Wednesday 29 March 2023 \


1,500 villages under water in North India

A lack of rain earlier in the June-September monsoon season had led to fears of drought, but this month all that has changed.

Source : Gulf-Times / 19 Aug 2014 

Floods triggered by heavy rains in the Himalayas have inundated nearly 1,500 villages in northern India, killing at least 28 people and leaving thousands homeless, officials said yesterday.

Thousands were marooned in villages across nine districts of Uttar Pradesh, where the release of water from overflowing dams in neighbouring Nepal has added to the impact of the downpours.

A lack of rain earlier in the June-September monsoon season had led to fears of drought, but this month all that has changed.

The latest heavy rains have caused landslides and floods in many parts of India and Nepal, where at least 90 people have been killed since Thursday

At least 12 people were swept away by torrents in Bahraich district of Uttar Pradesh, officials said. Another six perished when their boat capsized in the swollen Rapti river.

“The flood situation arose following heavy downpours in Nepal, which led to overflowing rivers which originate in the Himalayan region including Tibet and Nepal,” said Alok Ranjan, chief secretary of Uttar Pradesh.

More rain is forecast in Uttar Pradesh and neighbouring Uttarakhand in the Himalayas, resulting in new flood warnings.

Three army helicopters were deployed to drop food and water to the people marooned in shelters.

“The state is well equipped with both manpower and resources to meet the current crises and we will leave no stone unturned to ensure that the affected people receive prompt relief,” Ranjan said.

Earlier there had been concern the slow start to the monsoon would trim cane output in the world’s second-biggest sugar-producing nation.

Now the floods in Uttar Pradesh have raised fears of damage to the cane crop, as 0.6mn hectares of arable lands have been submerged.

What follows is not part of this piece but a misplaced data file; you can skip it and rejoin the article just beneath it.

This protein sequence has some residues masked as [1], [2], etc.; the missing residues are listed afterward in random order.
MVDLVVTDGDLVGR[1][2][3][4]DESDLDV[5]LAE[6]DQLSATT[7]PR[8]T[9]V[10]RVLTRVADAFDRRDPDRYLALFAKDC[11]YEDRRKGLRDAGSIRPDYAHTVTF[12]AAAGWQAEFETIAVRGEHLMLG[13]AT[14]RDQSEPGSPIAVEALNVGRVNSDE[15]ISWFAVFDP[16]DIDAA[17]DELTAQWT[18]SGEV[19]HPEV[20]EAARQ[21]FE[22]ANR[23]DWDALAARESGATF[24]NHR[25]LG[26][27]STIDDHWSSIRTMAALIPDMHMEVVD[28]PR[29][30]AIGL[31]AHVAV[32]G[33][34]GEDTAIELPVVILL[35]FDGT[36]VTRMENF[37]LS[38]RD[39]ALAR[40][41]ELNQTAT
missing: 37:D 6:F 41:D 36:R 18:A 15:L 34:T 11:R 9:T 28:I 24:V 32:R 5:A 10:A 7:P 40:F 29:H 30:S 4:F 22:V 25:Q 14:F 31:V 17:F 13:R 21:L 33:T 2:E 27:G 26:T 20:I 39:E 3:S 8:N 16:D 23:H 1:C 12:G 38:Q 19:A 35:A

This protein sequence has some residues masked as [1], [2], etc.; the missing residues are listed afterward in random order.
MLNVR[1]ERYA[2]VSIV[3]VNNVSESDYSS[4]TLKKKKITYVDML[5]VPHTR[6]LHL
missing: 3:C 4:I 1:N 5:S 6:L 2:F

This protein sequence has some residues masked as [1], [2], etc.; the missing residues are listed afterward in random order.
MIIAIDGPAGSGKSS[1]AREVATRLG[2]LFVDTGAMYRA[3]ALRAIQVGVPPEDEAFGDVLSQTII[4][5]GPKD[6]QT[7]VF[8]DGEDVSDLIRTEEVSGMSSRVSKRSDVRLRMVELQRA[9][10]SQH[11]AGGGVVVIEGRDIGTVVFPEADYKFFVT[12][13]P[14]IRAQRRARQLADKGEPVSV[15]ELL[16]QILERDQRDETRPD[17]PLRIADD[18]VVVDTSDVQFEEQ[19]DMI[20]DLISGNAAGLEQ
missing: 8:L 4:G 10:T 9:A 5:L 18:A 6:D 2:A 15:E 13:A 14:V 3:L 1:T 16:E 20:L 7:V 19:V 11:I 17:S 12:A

“Sugarcane is at high risk due to floods as waterlogging can damage the crop,” Sudhir Panwar, president of the farmers’ body Kisan Jagriti Manch said by phone from Lucknow, capital of Uttar Pradesh.

According to the Indian Sugar Mills Association, sugar output could rise 4% to 25.3mn tonnes in 2014/15, because of higher cane yields in the other major producing states of Maharashtra and Karnataka.

In the northeastern Assam, flood waters from the Brahmaputra entered the state’s Kaziranga national park, inundating almost 80% of its 858sq km area.

The park is famous for its one-horned rhinos. It is divided into five ranges - Kohora, Bagori, Agratoli, Burha Pahar and the northern forest range.

“As of now, almost all the low-lying areas of the park are under water,” said park director M K Yadav.

“The annual flood is a welcome event every year as unwanted weeds are washed away. This is vital for the ecosystem of the park,” he said.

“It is a matter of worry only when there is high flood when some animals stray outside the park while searching for higher grounds.

“The water levels are stable as of now and it is expected to recede after three to four days,” he said.

The park authorities have strengthened security as poachers take advantage of the flood to kill animals, particularly the rhinos.

“During the floods, the animals, particularly one-horned rhinos, stray outside the park. The rhinos and other animals normally go towards the Karbi Anglong Hills looking for higher grounds.

“It is very difficult to track these animals and it becomes easy for the poachers to kill the rhinos,” said another official.

“We have intensified patrolling and put everyone on high alert. Deployment of forest guards have also increased inside the park,” he said.

The authorities had earlier repaired the natural highlands and created artificial highlands in the park for the animals to take shelter during flooding.


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